Warning, nerd alert...
Just about every day, for almost ten years or so, I have been reading the daily comic strips that appear in the newspaper (first in the San Diego Union-Tribune, and for a long while now the Washington Post.) For me, it's the perfect thing to read with breakfast, on the Metro, or at night in bed before going to sleep.
Wednesday's Wall Street Journal had an interesting analysis of the current state of comics pages, and the challenges editors face with regards to circulation and selection at a time when newspapers themselves are in deep trouble.
Adding to their problems, I've always felt, is that the comics pages feature so many boring and/or old strips that don't attract new readers. For every good long-running strip (e.g. "Pickles", "Baby Blues") or still-valued classic (e.g. "Peanuts"), there are easily many more terrible soap-opera comics (e.g. "Mary Worth", "Apartment 3-G") or well-past-their-prime clunkers (e.g. "Beetle Bailey", "Garfield", "B.C.")
So in the spirit of positive thinking, and on the chance that this might introduce some worthwhile strips, here are ten of my current favorites:
1. "Doonesbury" by Garry Trudeau
Though this strip debuted almost 40 years ago, it still manages to be fresh and feel "with it", while offering hilarious political satire and pop-culture commentary.
2. "Pearls Before Swine" by Stephan Pastis
Great for its lovable set of anthropomorphic animal characters, dark humor, self-awareness, and occasional satire of other comics. Its series depicting Osama bin Laden living with the Keanes' of "Famiy Circus" was priceless.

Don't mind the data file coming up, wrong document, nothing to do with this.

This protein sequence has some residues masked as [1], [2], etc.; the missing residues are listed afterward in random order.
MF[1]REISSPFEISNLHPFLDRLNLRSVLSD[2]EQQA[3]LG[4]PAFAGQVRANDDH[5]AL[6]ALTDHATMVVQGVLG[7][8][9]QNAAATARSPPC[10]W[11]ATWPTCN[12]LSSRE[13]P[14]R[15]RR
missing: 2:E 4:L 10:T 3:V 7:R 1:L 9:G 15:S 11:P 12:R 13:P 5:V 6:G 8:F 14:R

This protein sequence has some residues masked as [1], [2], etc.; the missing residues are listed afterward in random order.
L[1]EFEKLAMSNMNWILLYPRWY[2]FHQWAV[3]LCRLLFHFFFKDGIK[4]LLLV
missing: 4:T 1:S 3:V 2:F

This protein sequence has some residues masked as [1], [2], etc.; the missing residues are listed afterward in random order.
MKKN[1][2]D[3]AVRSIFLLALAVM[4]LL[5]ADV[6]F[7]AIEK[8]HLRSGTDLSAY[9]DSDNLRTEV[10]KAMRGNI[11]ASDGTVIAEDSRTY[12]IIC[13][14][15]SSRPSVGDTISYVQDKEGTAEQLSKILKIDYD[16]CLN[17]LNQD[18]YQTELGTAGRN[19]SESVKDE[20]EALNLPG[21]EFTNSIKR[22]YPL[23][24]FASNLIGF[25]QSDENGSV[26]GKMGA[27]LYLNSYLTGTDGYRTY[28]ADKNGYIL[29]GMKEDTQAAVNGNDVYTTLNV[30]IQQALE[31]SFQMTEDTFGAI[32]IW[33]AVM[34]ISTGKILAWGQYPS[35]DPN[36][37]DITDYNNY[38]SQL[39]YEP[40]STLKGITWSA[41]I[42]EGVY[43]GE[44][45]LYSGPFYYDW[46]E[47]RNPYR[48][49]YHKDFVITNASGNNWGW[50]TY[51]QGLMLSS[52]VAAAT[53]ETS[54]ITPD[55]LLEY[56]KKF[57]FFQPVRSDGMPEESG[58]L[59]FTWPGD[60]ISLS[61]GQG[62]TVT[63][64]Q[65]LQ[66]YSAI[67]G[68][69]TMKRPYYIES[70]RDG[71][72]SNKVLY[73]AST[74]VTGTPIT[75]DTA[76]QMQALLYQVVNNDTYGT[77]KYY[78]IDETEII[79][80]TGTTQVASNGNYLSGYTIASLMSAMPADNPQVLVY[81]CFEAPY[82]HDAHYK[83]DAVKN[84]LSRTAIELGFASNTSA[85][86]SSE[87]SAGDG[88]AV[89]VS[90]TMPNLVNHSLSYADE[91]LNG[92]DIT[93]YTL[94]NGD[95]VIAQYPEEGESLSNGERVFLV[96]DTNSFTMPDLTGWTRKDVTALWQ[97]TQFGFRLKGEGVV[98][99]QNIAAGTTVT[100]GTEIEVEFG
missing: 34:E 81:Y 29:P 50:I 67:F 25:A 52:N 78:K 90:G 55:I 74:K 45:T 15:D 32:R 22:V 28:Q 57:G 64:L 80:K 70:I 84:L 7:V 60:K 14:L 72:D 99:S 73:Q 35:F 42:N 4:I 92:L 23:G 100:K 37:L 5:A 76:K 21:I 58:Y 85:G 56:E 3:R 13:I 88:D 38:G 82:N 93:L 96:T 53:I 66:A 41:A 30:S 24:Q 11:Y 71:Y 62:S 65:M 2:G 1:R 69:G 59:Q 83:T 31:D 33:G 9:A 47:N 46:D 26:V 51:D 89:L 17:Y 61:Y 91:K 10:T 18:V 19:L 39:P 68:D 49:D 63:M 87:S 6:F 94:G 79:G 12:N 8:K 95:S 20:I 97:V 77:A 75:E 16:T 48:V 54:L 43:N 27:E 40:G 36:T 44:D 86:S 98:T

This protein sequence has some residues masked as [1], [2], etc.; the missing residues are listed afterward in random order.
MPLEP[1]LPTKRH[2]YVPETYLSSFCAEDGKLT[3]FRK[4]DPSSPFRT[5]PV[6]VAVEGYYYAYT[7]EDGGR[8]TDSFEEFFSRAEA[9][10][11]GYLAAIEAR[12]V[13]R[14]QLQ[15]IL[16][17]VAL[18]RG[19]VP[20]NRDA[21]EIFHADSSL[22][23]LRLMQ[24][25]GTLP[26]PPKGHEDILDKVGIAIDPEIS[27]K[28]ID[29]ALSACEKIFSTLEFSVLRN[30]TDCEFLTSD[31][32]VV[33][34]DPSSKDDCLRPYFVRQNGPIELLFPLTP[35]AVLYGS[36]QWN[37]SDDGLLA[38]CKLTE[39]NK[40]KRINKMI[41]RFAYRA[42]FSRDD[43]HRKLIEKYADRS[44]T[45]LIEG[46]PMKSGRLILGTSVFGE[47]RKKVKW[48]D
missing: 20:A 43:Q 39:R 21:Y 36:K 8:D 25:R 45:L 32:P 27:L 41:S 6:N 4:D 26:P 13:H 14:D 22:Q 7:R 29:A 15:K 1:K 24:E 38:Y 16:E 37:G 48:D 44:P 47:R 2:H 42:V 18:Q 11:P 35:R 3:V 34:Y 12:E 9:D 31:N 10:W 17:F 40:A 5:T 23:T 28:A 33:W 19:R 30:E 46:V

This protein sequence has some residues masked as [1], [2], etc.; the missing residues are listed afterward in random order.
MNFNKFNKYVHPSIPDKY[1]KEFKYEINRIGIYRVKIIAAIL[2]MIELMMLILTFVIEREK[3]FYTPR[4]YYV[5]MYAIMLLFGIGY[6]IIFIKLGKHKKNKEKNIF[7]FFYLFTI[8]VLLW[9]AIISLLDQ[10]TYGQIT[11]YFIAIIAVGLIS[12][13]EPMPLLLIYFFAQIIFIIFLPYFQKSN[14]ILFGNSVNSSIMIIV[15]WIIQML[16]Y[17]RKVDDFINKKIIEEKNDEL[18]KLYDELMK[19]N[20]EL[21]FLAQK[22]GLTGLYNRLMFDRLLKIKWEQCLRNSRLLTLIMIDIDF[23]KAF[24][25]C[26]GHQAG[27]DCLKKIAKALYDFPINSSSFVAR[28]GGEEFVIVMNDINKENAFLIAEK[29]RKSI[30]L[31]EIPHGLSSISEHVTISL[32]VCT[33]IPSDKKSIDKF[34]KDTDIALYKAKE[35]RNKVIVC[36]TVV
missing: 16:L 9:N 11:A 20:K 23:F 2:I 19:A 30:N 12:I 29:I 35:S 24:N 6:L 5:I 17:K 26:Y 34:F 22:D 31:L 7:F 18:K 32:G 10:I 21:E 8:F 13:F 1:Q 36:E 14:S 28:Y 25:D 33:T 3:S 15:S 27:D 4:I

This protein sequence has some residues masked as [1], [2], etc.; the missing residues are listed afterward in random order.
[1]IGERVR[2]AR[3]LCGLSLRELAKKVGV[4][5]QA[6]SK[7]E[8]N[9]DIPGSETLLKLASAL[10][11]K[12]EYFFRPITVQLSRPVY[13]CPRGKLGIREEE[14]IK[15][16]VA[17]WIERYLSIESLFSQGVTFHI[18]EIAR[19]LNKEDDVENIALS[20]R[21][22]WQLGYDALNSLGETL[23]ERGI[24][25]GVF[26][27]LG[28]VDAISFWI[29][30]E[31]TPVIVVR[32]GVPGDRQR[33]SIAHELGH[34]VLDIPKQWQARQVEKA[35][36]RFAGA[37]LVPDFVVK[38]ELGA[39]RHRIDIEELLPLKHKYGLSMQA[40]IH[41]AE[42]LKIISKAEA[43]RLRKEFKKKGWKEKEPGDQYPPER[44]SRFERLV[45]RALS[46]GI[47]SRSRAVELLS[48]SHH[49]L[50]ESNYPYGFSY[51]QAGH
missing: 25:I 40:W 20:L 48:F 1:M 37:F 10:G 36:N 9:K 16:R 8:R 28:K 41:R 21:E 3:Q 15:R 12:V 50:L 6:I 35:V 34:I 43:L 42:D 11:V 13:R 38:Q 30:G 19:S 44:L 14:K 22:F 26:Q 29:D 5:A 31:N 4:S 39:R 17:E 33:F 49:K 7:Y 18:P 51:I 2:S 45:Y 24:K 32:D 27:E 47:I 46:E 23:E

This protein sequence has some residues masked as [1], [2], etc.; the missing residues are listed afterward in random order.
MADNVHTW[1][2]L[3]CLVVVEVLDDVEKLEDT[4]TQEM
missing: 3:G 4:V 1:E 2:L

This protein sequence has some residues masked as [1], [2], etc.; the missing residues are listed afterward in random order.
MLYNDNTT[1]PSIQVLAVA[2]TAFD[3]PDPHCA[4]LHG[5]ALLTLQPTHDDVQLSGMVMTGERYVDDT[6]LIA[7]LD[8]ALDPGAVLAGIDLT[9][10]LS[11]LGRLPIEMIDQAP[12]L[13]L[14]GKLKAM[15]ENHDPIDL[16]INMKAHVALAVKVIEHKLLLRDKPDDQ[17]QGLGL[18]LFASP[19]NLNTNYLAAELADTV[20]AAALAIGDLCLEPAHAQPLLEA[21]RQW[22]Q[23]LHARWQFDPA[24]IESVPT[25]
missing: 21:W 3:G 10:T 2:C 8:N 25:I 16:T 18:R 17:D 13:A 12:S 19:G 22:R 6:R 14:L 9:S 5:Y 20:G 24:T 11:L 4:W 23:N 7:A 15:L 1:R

3. "Watch Your Head" by Cory Thomas
A newcomer to the Post, this has fast become a favorite of mine due to its college setting and a cast of characters easy to identify with.
4. "Lio" by Mark Tatulli
Another newcomer to the Post, this wordless comic featuring the adventures of a quirky young boy takes a little getting used to, but its (very) dark humor is hilarious.
5. "Brewster Rockit: Space Guy!" by Tim Rickard
Hilarious characters and plot-lines from yet another new comic, the strip often parodies of movies or books, or takes stabs at pop culture topics.
6. "Sherman's Lagoon" by Jim Toomey
This was always one of my favorite Sunday strips in the Post, and I was thrilled when they decided to run it daily.
7. "Single and Looking" by Matt Janz (formerly "Out of the Gene Pool")
Since this strip changed its name and focus in July, it has covered relationship humor and pop culture.
8. "Speed Bump" by Dave Coverly
There are many one panel daily comics out there, but this is the funniest and most consistent.
9. "F Minus" by Tony Carrillo
The only comic strip I regularly read that appears online only, it won an mtvU competition a couple years when the author was an undergrad.
10. "Non Sequitur" by Wiley Miller
Miller employs many different styles and the strip's traditional storylines are hit-or-miss, but its political satire and social commentary is usually terrific.
...and an honorable mention has to be made for "Foxtrot" by Bill Amend, which earlier this year ended its daily-run to become a Sunday-only strip. As I was reminded while reading my compilation Foxtrotius Maximus on the can earlier today, this is a damn good comic strip.
As to how to fix the funnies, I hope that newspaper editors can push aside worries--about costs and about the threat of receiving angry letters from senior citizens disgruntled by change--and start taking risks on adding fresh new comics. No knock on the old, "family-friendly" comics, many of which I like and/or think at least belong on the funny pages...but surely everyone can agree that "Mark Trail" and "Zippy the Pinhead" suck!